INDEPENDENCE— Last night I gave my tenth presentation for the Climate Reality Project, and have now completed 40 acts of leadership as a climate leader. This Earth week is a time to reflect on my recent experiences as part of the climate movement.
My contractual obligation with the organization may be complete, but the work will go on. Politico recently published an article based upon an interview with Al Gore, and there are some lessons to be learned.
There is no question that Gore has become a polarizing figure in the climate movement. We can’t blame him for making a living, and if he invests in companies that move the economy toward sustainability, much the better. At the same time, his $200 million net worth, and how he got it, are sticking points for many people I know and respect. That he is associated with the Climate Reality Project puts me, and others, on the defensive from the get go. I’m okay with that, but defending Al Gore is a distraction from the work, and at the end of the day, there is little about him that needs defending.
One concern expressed after my presentation was how to combat the proliferation of letters to the editor by obvious climate deniers. The answer I gave was simple. Ignore them and speak the truth. What the deniers want more than anything is to delay any change that moves us toward a sustainable future. The less we get involved in their spurious arguments, the more potential we have to advance ours. A denier with vested interests wants nothing better than to engage and distract people who seek a solution to the climate crisis.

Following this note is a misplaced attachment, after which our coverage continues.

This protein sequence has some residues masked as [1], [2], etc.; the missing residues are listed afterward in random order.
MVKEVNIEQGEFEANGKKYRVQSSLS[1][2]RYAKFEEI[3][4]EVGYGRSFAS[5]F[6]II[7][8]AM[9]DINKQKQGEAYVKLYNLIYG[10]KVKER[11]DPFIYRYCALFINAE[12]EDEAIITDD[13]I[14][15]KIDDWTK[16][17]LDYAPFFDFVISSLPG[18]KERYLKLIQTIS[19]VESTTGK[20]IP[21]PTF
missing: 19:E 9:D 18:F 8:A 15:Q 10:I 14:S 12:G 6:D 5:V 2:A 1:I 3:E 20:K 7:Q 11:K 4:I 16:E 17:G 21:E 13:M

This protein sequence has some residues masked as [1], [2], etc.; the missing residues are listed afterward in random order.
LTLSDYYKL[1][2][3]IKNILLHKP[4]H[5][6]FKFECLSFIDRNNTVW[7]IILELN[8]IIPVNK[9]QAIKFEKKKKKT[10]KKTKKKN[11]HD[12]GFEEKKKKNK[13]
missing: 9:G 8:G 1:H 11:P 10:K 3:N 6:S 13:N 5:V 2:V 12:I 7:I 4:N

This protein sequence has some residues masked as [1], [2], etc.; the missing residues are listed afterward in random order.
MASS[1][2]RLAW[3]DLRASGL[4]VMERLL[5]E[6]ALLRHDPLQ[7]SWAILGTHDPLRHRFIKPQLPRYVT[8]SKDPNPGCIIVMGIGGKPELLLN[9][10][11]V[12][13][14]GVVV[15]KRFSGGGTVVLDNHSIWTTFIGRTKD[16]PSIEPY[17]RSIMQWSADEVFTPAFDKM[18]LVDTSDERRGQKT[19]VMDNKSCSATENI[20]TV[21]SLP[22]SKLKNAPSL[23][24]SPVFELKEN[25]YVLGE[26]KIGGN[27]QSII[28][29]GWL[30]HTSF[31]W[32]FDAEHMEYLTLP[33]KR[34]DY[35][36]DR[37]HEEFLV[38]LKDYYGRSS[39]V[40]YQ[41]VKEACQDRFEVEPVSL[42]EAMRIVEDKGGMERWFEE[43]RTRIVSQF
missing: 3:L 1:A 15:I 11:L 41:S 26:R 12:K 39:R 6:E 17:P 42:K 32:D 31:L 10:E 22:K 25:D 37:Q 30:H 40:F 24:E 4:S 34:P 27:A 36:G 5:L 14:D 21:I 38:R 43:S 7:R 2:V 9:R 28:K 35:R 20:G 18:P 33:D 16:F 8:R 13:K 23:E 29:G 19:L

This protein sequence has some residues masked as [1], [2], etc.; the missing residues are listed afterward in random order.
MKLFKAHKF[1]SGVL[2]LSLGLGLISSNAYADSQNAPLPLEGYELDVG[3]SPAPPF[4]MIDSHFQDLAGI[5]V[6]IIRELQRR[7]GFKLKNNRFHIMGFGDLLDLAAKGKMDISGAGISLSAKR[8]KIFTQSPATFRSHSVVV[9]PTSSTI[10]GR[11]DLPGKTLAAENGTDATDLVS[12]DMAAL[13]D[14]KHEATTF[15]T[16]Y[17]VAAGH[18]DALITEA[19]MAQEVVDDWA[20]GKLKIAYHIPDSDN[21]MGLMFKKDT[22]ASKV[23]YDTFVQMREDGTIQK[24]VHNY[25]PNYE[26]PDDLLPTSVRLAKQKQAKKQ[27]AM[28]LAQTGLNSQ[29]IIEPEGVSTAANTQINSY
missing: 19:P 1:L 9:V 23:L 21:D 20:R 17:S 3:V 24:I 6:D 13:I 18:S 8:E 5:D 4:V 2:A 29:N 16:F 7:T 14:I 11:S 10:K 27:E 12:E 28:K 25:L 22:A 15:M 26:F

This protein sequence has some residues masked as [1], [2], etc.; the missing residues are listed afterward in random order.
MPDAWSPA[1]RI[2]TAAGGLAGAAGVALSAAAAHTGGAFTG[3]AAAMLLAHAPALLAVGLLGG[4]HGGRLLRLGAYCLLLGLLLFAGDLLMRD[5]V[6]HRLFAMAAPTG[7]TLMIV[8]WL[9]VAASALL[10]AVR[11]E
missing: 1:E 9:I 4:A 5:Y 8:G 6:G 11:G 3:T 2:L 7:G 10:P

Money is currently winning the conversation about climate, and it is not that of Al Gore or Tom Steyer, another wealthy member of the movement. The money is not from the Tides Foundation or Michael Bloomberg, which both fund environmental NGOs. The money is coming from the fossil fuels industry and from a host of foundations that want to delay meaningful government action on global warming. By contract, I work as a volunteer, where every tank of gasoline has been from my own checking account, which is miniscule compared to theirs.
The truth is on our side. Regardless of what people come up with as counter arguments, hundreds of millions of people on the planet are being affected by global warming. It is clear that the frequent droughts around the world are made worse by global warming. To an extent, it doesn’t matter that people try to deny it. At some point, and it won’t be long, the need for action will be so clear that people will rise up and take action. We are already seeing it in Syria, Egypt, and other Mediterranean countries caught up in the food shortage caused by the 2010 drought in Russia, Ukraine and Kazakhstan. We are buffered from food price spikes it in the U.S. because of our sophisticated food supply chains, but eventually environmental incidents like the 2012 drought, which caused a 20 percent decline in the U.S. corn harvest, will impact our family budget as well.
How long will it take? Al Gore, quoting Dr. Martin Luther King Jr. said, “not long.” I am ready for the work.